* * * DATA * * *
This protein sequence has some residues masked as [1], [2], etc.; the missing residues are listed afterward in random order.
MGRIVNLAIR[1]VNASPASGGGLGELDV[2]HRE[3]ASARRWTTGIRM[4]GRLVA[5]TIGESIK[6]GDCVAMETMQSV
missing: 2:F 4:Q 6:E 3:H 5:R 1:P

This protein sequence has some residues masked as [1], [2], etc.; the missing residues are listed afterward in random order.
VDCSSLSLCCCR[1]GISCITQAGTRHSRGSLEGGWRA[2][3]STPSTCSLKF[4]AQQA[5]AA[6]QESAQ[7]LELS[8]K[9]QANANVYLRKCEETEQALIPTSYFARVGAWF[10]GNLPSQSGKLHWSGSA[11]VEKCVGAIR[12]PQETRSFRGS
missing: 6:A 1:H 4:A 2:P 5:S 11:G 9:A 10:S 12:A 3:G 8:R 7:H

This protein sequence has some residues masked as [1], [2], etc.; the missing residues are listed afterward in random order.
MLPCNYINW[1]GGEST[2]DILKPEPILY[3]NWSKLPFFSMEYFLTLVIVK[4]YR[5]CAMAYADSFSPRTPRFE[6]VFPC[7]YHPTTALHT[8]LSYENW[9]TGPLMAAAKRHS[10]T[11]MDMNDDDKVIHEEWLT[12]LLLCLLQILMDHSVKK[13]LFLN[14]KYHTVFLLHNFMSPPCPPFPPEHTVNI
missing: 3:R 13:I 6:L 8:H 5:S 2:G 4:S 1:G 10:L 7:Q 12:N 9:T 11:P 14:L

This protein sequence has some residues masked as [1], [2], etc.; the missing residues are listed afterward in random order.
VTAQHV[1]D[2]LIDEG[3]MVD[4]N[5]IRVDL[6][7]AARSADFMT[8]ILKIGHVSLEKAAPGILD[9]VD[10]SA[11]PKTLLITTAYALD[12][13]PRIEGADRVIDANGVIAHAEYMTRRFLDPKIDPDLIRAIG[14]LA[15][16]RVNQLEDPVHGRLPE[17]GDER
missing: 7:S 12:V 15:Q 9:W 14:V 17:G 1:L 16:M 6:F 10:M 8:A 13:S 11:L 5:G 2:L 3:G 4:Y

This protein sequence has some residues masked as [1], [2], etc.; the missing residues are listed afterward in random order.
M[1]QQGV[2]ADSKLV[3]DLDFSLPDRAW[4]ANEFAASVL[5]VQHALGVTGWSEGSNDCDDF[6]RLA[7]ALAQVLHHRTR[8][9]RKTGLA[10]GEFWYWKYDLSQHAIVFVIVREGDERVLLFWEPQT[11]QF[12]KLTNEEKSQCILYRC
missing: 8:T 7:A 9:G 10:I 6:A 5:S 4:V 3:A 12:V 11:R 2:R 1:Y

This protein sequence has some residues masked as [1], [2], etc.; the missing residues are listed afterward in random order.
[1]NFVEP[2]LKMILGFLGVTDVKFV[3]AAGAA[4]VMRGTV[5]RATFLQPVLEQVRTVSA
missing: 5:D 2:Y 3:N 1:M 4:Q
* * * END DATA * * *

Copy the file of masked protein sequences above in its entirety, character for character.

This protein sequence has some residues masked as [1], [2], etc.; the missing residues are listed afterward in random order.
MGRIVNLAIR[1]VNASPASGGGLGELDV[2]HRE[3]ASARRWTTGIRM[4]GRLVA[5]TIGESIK[6]GDCVAMETMQSV
missing: 2:F 4:Q 6:E 3:H 5:R 1:P

This protein sequence has some residues masked as [1], [2], etc.; the missing residues are listed afterward in random order.
VDCSSLSLCCCR[1]GISCITQAGTRHSRGSLEGGWRA[2][3]STPSTCSLKF[4]AQQA[5]AA[6]QESAQ[7]LELS[8]K[9]QANANVYLRKCEETEQALIPTSYFARVGAWF[10]GNLPSQSGKLHWSGSA[11]VEKCVGAIR[12]PQETRSFRGS
missing: 6:A 1:H 4:A 2:P 5:S 11:G 9:A 10:S 12:A 3:G 8:R 7:H

This protein sequence has some residues masked as [1], [2], etc.; the missing residues are listed afterward in random order.
MLPCNYINW[1]GGEST[2]DILKPEPILY[3]NWSKLPFFSMEYFLTLVIVK[4]YR[5]CAMAYADSFSPRTPRFE[6]VFPC[7]YHPTTALHT[8]LSYENW[9]TGPLMAAAKRHS[10]T[11]MDMNDDDKVIHEEWLT[12]LLLCLLQILMDHSVKK[13]LFLN[14]KYHTVFLLHNFMSPPCPPFPPEHTVNI
missing: 3:R 13:I 6:L 8:H 5:S 2:G 4:S 1:G 10:L 7:Q 12:N 9:T 11:P 14:L

This protein sequence has some residues masked as [1], [2], etc.; the missing residues are listed afterward in random order.
VTAQHV[1]D[2]LIDEG[3]MVD[4]N[5]IRVDL[6][7]AARSADFMT[8]ILKIGHVSLEKAAPGILD[9]VD[10]SA[11]PKTLLITTAYALD[12][13]PRIEGADRVIDANGVIAHAEYMTRRFLDPKIDPDLIRAIG[14]LA[15][16]RVNQLEDPVHGRLPE[17]GDER
missing: 7:S 12:V 15:Q 9:W 14:V 17:G 1:L 16:M 6:F 10:M 8:A 13:S 11:L 5:G 2:L 3:G 4:Y

This protein sequence has some residues masked as [1], [2], etc.; the missing residues are listed afterward in random order.
M[1]QQGV[2]ADSKLV[3]DLDFSLPDRAW[4]ANEFAASVL[5]VQHALGVTGWSEGSNDCDDF[6]RLA[7]ALAQVLHHRTR[8][9]RKTGLA[10]GEFWYWKYDLSQHAIVFVIVREGDERVLLFWEPQT[11]QF[12]KLTNEEKSQCILYRC
missing: 8:T 7:A 9:G 10:I 6:A 5:S 4:V 3:A 12:V 11:R 2:R 1:Y

This protein sequence has some residues masked as [1], [2], etc.; the missing residues are listed afterward in random order.
[1]NFVEP[2]LKMILGFLGVTDVKFV[3]AAGAA[4]VMRGTV[5]RATFLQPVLEQVRTVSA
missing: 5:D 2:Y 3:N 1:M 4:Q